Wrestling Soap Box: The Examination of CM Punk in a Post Royal Rumble World

Jan 30, 2013 - by Atlee Greene

-Wrestling Soap Box: The Examination of CM Punk


434 days of championship bliss was ended by the people’s elbow on Sunday night. The 26th edition of the Royal Rumble is officially in the books, and The Rock is your new WWE Champion. If you are a hardcore wrestling fan who scourers the internet, you were probably bored with the predictable nature of this show. If you are a casual fan who stays away from the internet, or one who used to watch wrestling and came back for the Rumble, you probably loved this show. I spoke to a boat load of former fans leading up to the Rumble and here are some of their poignant comments in regards to CM Punk.


“He is not all that”


“This Punk guy is a joke”


“He is not believable at all”


“Why would this guy be your longest reigning champion?”


“The Rock is fighting that guy???”


“He looks like a skinny crack head”


CM Punk is arguably the best worker in the business today, but today is a different time for professional wrestling. When The Rock did his thing in the attitude era, he had the likes of Stone Cold Steve Austin, Undertaker, Mick Foley, Triple H, and Kurt Angle to work with. CM Punk has not had the same luxury of talent to work with during his run as champion. That is not a knock on the current crop of wrestlers but from a perception stand point, John Cena, Alberto Del Rio, Daniel Bryan, The Miz, and Ryback are not as impressive as the latter.


You can’t knock CM Punk for this because he is a product of his time. Just like the true greats of this business, you make do with what you have. Punk produced some of the most exciting, most memorable and most talked about WWE championship matches in a very long time. However, besides his rematch with the Rock and his rumored WrestleMania match with the Undertaker, where does the Chicago native go from here?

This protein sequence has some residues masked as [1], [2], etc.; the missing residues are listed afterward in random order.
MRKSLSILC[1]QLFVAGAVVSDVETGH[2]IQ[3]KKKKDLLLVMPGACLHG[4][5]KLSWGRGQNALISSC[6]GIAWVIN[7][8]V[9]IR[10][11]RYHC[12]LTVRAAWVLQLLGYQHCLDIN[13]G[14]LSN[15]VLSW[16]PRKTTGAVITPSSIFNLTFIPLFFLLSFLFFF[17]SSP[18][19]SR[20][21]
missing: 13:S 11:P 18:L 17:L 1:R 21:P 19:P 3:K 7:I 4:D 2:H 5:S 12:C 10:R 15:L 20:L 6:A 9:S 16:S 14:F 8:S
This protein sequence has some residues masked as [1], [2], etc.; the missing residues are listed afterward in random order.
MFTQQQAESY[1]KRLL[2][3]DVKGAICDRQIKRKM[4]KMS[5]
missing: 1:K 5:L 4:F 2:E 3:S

Given the WWE’s track record, it is not outside the realm of possibility that CM Punk could get lost in the shuffle. Even though he may deserve a slight portion of the blame, Raw ratings hit record lows during his tenure as champion. Ratings jumped back into the 3.0 range once The Rock returned. What if ratings dive back into the 2.0 margin after WrestleMania? Even though Punk won’t be the champion, that wacky WWE logic could kick in and place the blame on the straightedge superstar.


I touched on this in a previous column, but it is highly probable CM Punk would have dropped the title to Ryback, at Hell in a Cell, if the match with the Rock was never booked. This means his reign would have been one month shy of a year which also means creatively, 434 days was never a company priority. We could see him assume the role that Randy Orton has been currently relegated to.


Despite mid-card status being a legitimate possibility, the painstaking and ingenious detail in which CM Punk applies his craft won’t allow that to happen. He is that rare breed of worker who is amazing in the ring and on the microphone. Punk’s match with the Undertaker is the ultimate consolation prize because Punk is the one guy on the roster who can give the “Dead Man” a match worthy of the streak.


Rock vs. Cena headlined last year’s WrestleMania without a stipulation. This year’s Rock vs. Cena match will have a stipulation: The WWE Championship. The belt is the reason why this rematch will be the highest drawing event in wrestling history and it’s all thanks to CM Punk. The body of work he exhibited during his championship reign dramatically increased the title’s worth.


Punk flipped the script in an era where title runs are almost meaningless. The belt wasn’t just an accessory to drape over his shoulder. It was reason for being. On Raw, CM Punk sold his title loss like a possessed mad man which is exactly how a dethroned king should act. In return, the payoff is more tickets and pay-per-views sold. When all is said and done, Rock and Cena should break off a piece of their bonus check to CM Punk and say “Thank You”.


Atlee Greene has followed professional wrestling for 25 years and writes about wrestling, mixed martial arts, and comic books on his blog, Midnight Logic. 

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